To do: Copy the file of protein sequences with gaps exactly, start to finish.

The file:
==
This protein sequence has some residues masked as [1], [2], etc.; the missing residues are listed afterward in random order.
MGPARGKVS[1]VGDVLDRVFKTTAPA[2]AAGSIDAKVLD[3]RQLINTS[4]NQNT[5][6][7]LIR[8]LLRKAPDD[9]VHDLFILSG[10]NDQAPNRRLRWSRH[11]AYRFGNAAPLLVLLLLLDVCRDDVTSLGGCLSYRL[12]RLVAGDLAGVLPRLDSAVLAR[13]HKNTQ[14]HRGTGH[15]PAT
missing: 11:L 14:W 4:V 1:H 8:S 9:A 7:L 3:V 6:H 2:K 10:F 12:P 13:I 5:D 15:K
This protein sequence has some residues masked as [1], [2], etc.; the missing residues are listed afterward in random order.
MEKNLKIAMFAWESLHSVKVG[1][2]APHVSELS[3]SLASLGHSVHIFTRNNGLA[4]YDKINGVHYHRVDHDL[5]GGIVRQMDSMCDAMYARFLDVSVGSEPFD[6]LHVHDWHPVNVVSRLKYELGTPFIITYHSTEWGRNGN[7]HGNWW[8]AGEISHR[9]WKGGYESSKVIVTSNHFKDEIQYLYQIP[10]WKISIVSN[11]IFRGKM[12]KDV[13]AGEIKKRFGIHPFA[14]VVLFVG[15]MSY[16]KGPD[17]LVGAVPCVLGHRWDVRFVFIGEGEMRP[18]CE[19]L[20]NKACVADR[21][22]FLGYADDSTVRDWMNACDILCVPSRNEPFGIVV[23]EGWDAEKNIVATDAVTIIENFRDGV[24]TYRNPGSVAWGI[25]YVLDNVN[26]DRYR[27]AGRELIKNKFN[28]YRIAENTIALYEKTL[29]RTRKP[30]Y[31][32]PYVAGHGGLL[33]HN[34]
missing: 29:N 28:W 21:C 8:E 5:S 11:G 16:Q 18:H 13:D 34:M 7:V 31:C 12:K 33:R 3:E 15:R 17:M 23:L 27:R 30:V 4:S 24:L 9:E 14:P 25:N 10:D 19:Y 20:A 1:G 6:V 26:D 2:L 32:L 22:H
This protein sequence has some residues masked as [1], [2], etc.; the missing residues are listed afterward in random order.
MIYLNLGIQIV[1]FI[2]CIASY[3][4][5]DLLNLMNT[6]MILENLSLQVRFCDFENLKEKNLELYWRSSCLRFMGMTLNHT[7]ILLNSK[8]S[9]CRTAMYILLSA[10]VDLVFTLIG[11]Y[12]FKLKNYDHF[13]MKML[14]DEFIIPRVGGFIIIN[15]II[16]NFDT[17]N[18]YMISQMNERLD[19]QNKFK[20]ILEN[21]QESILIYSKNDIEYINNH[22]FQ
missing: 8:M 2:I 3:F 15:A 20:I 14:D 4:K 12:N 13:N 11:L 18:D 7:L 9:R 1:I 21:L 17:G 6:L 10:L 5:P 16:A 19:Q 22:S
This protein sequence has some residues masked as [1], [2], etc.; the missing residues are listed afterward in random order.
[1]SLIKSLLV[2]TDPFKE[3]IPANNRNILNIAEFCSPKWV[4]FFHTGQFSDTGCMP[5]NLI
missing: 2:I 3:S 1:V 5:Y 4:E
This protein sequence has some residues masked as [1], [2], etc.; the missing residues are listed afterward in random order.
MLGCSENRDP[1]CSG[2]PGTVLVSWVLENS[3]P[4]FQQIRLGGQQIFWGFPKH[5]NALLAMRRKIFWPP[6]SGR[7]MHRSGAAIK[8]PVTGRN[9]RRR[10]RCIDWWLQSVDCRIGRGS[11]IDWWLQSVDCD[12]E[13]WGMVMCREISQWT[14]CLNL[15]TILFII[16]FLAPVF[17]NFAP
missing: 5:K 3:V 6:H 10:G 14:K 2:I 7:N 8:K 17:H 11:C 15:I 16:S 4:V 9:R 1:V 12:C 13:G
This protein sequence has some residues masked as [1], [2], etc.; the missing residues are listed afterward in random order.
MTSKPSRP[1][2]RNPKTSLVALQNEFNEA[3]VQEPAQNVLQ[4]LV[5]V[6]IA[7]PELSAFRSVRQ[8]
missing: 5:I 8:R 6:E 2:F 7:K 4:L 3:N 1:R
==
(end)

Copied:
This protein sequence has some residues masked as [1], [2], etc.; the missing residues are listed afterward in random order.
MGPARGKVS[1]VGDVLDRVFKTTAPA[2]AAGSIDAKVLD[3]RQLINTS[4]NQNT[5][6][7]LIR[8]LLRKAPDD[9]VHDLFILSG[10]NDQAPNRRLRWSRH[11]AYRFGNAAPLLVLLLLLDVCRDDVTSLGGCLSYRL[12]RLVAGDLAGVLPRLDSAVLAR[13]HKNTQ[14]HRGTGH[15]PAT
missing: 11:L 14:W 4:V 1:H 8:S 9:A 7:L 3:V 6:H 2:K 10:F 12:P 13:I 5:D 15:K
This protein sequence has some residues masked as [1], [2], etc.; the missing residues are listed afterward in random order.
MEKNLKIAMFAWESLHSVKVG[1][2]APHVSELS[3]SLASLGHSVHIFTRNNGLA[4]YDKINGVHYHRVDHDL[5]GGIVRQMDSMCDAMYARFLDVSVGSEPFD[6]LHVHDWHPVNVVSRLKYELGTPFIITYHSTEWGRNGN[7]HGNWW[8]AGEISHR[9]WKGGYESSKVIVTSNHFKDEIQYLYQIP[10]WKISIVSN[11]IFRGKM[12]KDV[13]AGEIKKRFGIHPFA[14]VVLFVG[15]MSY[16]KGPD[17]LVGAVPCVLGHRWDVRFVFIGEGEMRP[18]CE[19]L[20]NKACVADR[21][22]FLGYADDSTVRDWMNACDILCVPSRNEPFGIVV[23]EGWDAEKNIVATDAVTIIENFRDGV[24]TYRNPGSVAWGI[25]YVLDNVN[26]DRYR[27]AGRELIKNKFN[28]YRIAENTIALYEKTL[29]RTRKP[30]Y[31][32]PYVAGHGGLL[33]HN[34]
missing: 29:N 28:W 21:C 8:E 5:S 11:G 16:Q 18:H 13:D 34:M 7:V 31:C 12:K 33:R 3:E 15:R 17:M 23:L 27:R 30:V 4:S 24:L 9:E 14:P 25:N 10:D 19:Y 20:A 1:G 6:V 26:D 2:L 32:L 22:H
This protein sequence has some residues masked as [1], [2], etc.; the missing residues are listed afterward in random order.
MIYLNLGIQIV[1]FI[2]CIASY[3][4][5]DLLNLMNT[6]MILENLSLQVRFCDFENLKEKNLELYWRSSCLRFMGMTLNHT[7]ILLNSK[8]S[9]CRTAMYILLSA[10]VDLVFTLIG[11]Y[12]FKLKNYDHF[13]MKML[14]DEFIIPRVGGFIIIN[15]II[16]NFDT[17]N[18]YMISQMNERLD[19]QNKFK[20]ILEN[21]QESILIYSKNDIEYINNH[22]FQ
missing: 8:M 2:I 3:F 15:A 20:I 14:D 4:K 12:N 13:N 11:L 18:D 7:L 9:R 1:I 21:L 17:G 6:L 10:L 5:P 16:A 19:Q 22:S
This protein sequence has some residues masked as [1], [2], etc.; the missing residues are listed afterward in random order.
[1]SLIKSLLV[2]TDPFKE[3]IPANNRNILNIAEFCSPKWV[4]FFHTGQFSDTGCMP[5]NLI
missing: 2:I 3:S 1:V 5:Y 4:E
This protein sequence has some residues masked as [1], [2], etc.; the missing residues are listed afterward in random order.
MLGCSENRDP[1]CSG[2]PGTVLVSWVLENS[3]P[4]FQQIRLGGQQIFWGFPKH[5]NALLAMRRKIFWPP[6]SGR[7]MHRSGAAIK[8]PVTGRN[9]RRR[10]RCIDWWLQSVDCRIGRGS[11]IDWWLQSVDCD[12]E[13]WGMVMCREISQWT[14]CLNL[15]TILFII[16]FLAPVF[17]NFAP
missing: 5:K 3:V 6:H 10:G 14:K 2:I 7:N 8:K 17:H 11:C 15:I 16:S 4:V 9:R 1:V 12:C 13:G
This protein sequence has some residues masked as [1], [2], etc.; the missing residues are listed afterward in random order.
MTSKPSRP[1][2]RNPKTSLVALQNEFNEA[3]VQEPAQNVLQ[4]LV[5]V[6]IA[7]PELSAFRSVRQ[8]
missing: 5:I 8:R 6:E 2:F 7:K 4:L 3:N 1:R